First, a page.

It was roughly nine months ago, on Aug. 24, 2020, when I first wrote in this space about a cluster of bullish clues coming together for corn and soybeans (see https://www.dtnpf.com/…).
DTN's National Soybean Index was at $8.55 per bushel at the time and we couldn't yet see just how bullish things would become. But China's early appetite for corn and soybean imports, new highs in Brazil's prices shortly after successful harvests of both and higher-than-normal domestic prices of corn and soybeans in China all pointed like neon signs to the higher corn and soybean prices that followed.
Now, in May 2021, DTN's National Soybean Index hit a high of $16.47 on May 12, the same day USDA estimated U.S. old-crop ending soybean stocks at 120 million bushels (mb) for the fourth consecutive month. Since then, prices have fallen, closing at $15.23 on Thursday, May 20.
A drop of $1.24 per bushel at this high price level is well within the range of volatility we would normally expect this time of year and is not a bearish concern by itself. What is troubling is how quickly DTN's cash index is losing ground to the futures board.
The national cash basis has fallen from 7 cents above the July contract on April 30 -- the strongest basis in eight years -- to 10 cents below the July contract on May 20, a drop of 17 cents in less than a month. Clearly, the surge of commercial demand we witnessed for cash soybeans across the Midwest in April and early May has cooled and we haven't seen it stabilize yet.
If this were the only bearish concern, we could brush it aside, but there's more. The day after the World Agricultural Supply and Demand Estimates (WASDE) report, July soybean meal plummeted $27.40, the largest drop that particular contract has seen in one day. Prices have fallen another $20.30 since then, closing at a new one-month low of $401.10 Thursday. Even Monday's lower-than-expected soybean crush total of 160.3 mb from the National Oilseeds Processors Association wasn't enough to stop a six-day slide in meal prices.
The confusing part of this is the July meal contract shows a small premium of $1.30 above the August contract, so there is some evidence of demand. Even as soybean basis has relaxed, there is no question U.S. soybean supplies are tight. Perhaps the best explanation of the moment is that the combination of lower U.S. hog inventory in 2021 and an aggressive crush pace earlier in the year, has soybean meal supplies in a comfortable position for the time being.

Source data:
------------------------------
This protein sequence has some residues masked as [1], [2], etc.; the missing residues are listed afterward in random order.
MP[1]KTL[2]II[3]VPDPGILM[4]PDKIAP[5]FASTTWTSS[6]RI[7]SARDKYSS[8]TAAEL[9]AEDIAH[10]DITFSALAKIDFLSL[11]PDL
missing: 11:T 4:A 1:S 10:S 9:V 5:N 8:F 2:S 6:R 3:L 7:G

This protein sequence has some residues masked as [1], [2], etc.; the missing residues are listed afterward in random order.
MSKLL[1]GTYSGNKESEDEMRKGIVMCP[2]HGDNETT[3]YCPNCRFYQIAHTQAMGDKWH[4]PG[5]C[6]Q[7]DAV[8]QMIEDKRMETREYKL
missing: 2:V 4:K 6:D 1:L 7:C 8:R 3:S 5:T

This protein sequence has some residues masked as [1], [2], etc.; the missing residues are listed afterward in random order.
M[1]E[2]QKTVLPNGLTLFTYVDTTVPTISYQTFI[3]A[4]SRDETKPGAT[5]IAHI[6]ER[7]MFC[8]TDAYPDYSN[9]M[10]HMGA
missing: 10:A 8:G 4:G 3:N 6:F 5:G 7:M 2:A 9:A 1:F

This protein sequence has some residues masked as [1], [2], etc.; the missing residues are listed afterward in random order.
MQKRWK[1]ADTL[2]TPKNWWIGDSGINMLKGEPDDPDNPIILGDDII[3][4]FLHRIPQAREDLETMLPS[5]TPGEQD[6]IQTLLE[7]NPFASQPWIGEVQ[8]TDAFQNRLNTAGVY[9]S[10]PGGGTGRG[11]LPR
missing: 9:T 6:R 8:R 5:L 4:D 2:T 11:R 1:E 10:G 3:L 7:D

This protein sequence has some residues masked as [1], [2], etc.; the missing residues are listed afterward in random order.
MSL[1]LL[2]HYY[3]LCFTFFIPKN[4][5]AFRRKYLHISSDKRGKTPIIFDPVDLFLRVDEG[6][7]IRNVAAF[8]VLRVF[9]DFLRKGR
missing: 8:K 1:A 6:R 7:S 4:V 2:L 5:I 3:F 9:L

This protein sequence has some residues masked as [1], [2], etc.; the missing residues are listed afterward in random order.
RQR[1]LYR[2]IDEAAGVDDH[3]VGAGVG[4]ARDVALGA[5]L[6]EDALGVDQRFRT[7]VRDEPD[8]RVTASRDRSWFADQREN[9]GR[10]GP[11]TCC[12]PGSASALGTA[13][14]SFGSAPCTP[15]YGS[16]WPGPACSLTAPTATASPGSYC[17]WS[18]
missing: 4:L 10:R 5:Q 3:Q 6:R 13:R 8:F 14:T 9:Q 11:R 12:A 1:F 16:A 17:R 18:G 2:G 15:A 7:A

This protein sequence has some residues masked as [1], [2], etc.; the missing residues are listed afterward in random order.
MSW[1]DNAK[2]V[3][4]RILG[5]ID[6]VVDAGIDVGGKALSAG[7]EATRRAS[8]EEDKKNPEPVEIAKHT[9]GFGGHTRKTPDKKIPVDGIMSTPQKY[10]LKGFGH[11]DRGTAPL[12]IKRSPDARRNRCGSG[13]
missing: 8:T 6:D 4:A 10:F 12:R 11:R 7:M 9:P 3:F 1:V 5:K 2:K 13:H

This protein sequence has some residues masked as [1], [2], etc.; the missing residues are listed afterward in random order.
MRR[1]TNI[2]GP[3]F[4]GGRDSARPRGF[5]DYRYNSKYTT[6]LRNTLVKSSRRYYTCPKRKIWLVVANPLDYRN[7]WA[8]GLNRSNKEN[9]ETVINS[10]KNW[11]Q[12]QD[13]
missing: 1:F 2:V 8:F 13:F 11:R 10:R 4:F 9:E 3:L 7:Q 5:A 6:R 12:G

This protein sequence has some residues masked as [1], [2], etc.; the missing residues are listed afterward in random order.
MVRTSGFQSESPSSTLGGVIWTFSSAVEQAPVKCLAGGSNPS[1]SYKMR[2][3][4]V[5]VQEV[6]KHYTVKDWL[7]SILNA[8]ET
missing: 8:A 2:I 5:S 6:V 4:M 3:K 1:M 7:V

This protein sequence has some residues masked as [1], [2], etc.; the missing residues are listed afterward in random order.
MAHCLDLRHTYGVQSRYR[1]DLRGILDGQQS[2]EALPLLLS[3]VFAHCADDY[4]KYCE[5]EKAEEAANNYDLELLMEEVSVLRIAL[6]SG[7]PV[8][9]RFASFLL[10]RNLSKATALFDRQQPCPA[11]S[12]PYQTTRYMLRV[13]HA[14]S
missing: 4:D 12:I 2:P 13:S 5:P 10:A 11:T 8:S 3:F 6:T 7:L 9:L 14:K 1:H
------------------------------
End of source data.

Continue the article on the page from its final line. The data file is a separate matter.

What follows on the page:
We should also note there has been talk of soybean shipments to the U.S. from Brazil. The rumored amounts have been relatively small so far, roughly 7 mb or so, but there is potential for more this summer. That leads us to what I suspect is the most bearish influence on soybean prices this month, a delayed reaction of competition from Brazil.
Brazil's record harvest of nearly 5.0 billion bushels (bb) has been widely anticipated for months. When U.S. soybean prices charged higher in April and early May, it seemed like a bullish slap in the face, as if even Brazil's competition couldn't hold down prices. Since the May 12 price peak, however, and 17-cent drop in cash basis, Brazil's $1.33 per bushel discount in the FOB price for June compared to the FOB price at the U.S. Gulf appears to now be exerting a larger bearish influence.
The bearish clues described above don't make me believe a large drop in U.S. soybean prices is coming anytime soon, as it is still not certain if the U.S. will be able to produce enough soybeans in 2021 to meet demand. It is worth remembering, however, that this time on the calendar favors Brazil and will likely stay that way the next few months.
The major source of soybean demand continues to flow from China, and on that point, there is no sign of slowing yet.
Comments above are for educational purposes only and are not meant as specific trade recommendations. The buying and selling of grain or grain futures or options involve substantial risk and are not suitable for everyone.
Todd Hultman can be reached at Todd.Hultman@dtn.com
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